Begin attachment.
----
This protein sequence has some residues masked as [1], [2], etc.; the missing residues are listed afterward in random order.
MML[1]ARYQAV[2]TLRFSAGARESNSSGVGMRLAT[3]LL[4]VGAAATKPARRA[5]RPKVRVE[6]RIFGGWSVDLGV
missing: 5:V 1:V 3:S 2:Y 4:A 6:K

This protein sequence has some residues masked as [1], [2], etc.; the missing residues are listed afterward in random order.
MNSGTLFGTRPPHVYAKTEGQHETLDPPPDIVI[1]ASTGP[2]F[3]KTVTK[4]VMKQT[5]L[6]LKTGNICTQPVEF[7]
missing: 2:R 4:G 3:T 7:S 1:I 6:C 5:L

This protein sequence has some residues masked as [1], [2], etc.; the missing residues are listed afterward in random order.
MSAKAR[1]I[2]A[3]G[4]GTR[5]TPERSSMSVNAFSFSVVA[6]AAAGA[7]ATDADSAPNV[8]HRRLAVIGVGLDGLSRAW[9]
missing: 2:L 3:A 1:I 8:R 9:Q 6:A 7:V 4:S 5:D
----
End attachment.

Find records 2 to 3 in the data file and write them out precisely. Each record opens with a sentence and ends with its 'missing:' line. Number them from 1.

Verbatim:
This protein sequence has some residues masked as [1], [2], etc.; the missing residues are listed afterward in random order.
MNSGTLFGTRPPHVYAKTEGQHETLDPPPDIVI[1]ASTGP[2]F[3]KTVTK[4]VMKQT[5]L[6]LKTGNICTQPVEF[7]
missing: 2:R 4:G 3:T 7:S 1:I 6:C 5:L

This protein sequence has some residues masked as [1], [2], etc.; the missing residues are listed afterward in random order.
MSAKAR[1]I[2]A[3]G[4]GTR[5]TPERSSMSVNAFSFSVVA[6]AAAGA[7]ATDADSAPNV[8]HRRLAVIGVGLDGLSRAW[9]
missing: 2:L 3:A 1:I 8:R 9:Q 6:A 7:V 4:S 5:D